Calculating Your VO2 Max

While BMI Calculators are an indicator of your health, the most accurate measure of your fitness is your VO2 Max.  Calculating your VO2 Max is essentially tells you how efficiently your body is able to convert energy from food into physical movement.

A high VO2 Max is important for endurance athletes, and it is something that will develop as you train harder over time.  VO2 Max is normally represented in terms of a ratio of milli-litres of oxygen / kilogram of body weight / per minute and as such allows you to compare your results with a competitor.

There are a number of ways of calculating your VO2 Max score.  To get the most accurate possible representation, you would need to actually measure the volume of oxygen you use during a set piece of exercise which requires specialised equipment.  This isn’t always practical, however it’s reasonably straightforward to get an accurate estimate of VO2 Max using the simpler Cooper Test.

The Cooper Test

The Cooper test was developed for the US Air Force during the 1950s to measure the fitness of airmen and determine their fitness for service.

To carry out the Cooper Test, you measure the distance in metres that you can run in 12 minutes at peak effort.  The following equation is used for calculating your VO2 Max:

VO2 Max Equation

Equation to calculate VO2 Max

As an example, if you were able to run 2.5KM in a 12 minute period, the calculation for your VO2 Max would be:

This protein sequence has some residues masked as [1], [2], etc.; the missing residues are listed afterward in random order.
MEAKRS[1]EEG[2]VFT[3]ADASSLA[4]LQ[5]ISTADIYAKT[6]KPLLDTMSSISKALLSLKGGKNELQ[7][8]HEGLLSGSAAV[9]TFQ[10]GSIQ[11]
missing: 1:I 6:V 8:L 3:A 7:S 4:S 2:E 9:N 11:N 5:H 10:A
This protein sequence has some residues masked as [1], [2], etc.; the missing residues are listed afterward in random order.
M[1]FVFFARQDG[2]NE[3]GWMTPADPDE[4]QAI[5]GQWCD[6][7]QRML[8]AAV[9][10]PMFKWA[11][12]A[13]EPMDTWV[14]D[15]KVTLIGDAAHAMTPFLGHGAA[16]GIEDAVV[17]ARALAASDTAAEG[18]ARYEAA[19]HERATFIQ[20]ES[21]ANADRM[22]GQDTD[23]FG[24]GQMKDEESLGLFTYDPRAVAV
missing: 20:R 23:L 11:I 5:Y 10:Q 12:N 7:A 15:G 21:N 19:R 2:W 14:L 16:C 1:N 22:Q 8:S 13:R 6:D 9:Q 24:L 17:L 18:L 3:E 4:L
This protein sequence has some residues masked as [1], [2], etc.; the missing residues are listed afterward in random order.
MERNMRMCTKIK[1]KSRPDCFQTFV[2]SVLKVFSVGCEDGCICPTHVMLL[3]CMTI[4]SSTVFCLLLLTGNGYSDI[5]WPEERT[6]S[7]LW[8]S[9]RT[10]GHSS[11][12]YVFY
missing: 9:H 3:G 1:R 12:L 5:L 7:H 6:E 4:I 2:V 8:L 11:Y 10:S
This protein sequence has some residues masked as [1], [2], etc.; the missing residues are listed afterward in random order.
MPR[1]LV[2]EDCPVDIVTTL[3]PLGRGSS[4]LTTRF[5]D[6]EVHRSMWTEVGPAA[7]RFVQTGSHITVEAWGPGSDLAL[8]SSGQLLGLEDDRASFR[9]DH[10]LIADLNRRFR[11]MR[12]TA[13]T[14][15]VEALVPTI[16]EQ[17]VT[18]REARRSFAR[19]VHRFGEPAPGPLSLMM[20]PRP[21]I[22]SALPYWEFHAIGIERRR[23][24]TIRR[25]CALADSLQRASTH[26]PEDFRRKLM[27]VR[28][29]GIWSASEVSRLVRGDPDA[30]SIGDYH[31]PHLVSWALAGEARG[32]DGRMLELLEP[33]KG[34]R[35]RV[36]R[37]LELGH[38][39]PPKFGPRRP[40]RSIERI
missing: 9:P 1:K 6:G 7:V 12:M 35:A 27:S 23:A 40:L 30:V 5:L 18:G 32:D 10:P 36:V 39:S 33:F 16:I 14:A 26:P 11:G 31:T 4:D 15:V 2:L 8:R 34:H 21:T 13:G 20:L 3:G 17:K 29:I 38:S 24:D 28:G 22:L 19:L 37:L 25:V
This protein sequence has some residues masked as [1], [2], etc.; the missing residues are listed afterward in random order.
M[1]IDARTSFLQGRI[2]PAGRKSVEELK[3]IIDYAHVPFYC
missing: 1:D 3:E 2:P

(2500-505)/45 = 44.33

Your VO2 Max score is always relative to your age and gender.  For a man aged 19, 44.33 would represent a “fair” VO2 Max, while for a woman aged 40, it would be “superior”:

VO2 Max Graph for Men

VO2 Values for Men

VO2 Max for women

VO2 Values for Women

For most regular people, both the Cooper test, and the performance bands outlined above are sufficient to determine VO2 Max values with a reasonable degree of accuracy – certainly enough to be able to measure health improvements over time.  Truly elite athletes will often have performance values for VO2 max that are off the normal scales.  The cyclist Greg Lemond often performed well above a VO2 Max of 88.

We’ve developed a VO2 Max calculator that uses your Cooper test results so you can track your fitness over time. Try it out here.



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  2. […] 60KPH during a sprint.  They’re some of the fittest people on the planet in terms of their VO2 Max performance, and also in terms of their ability to recover from really strenuous […]

  3. […] It’s really useful to benchmark your performance over time if you want to track your progress during a fitness programme.  One of the simplest fitness tests you can use to do this is the Cooper test, which can be used to measure your VO2 Max statistic. […]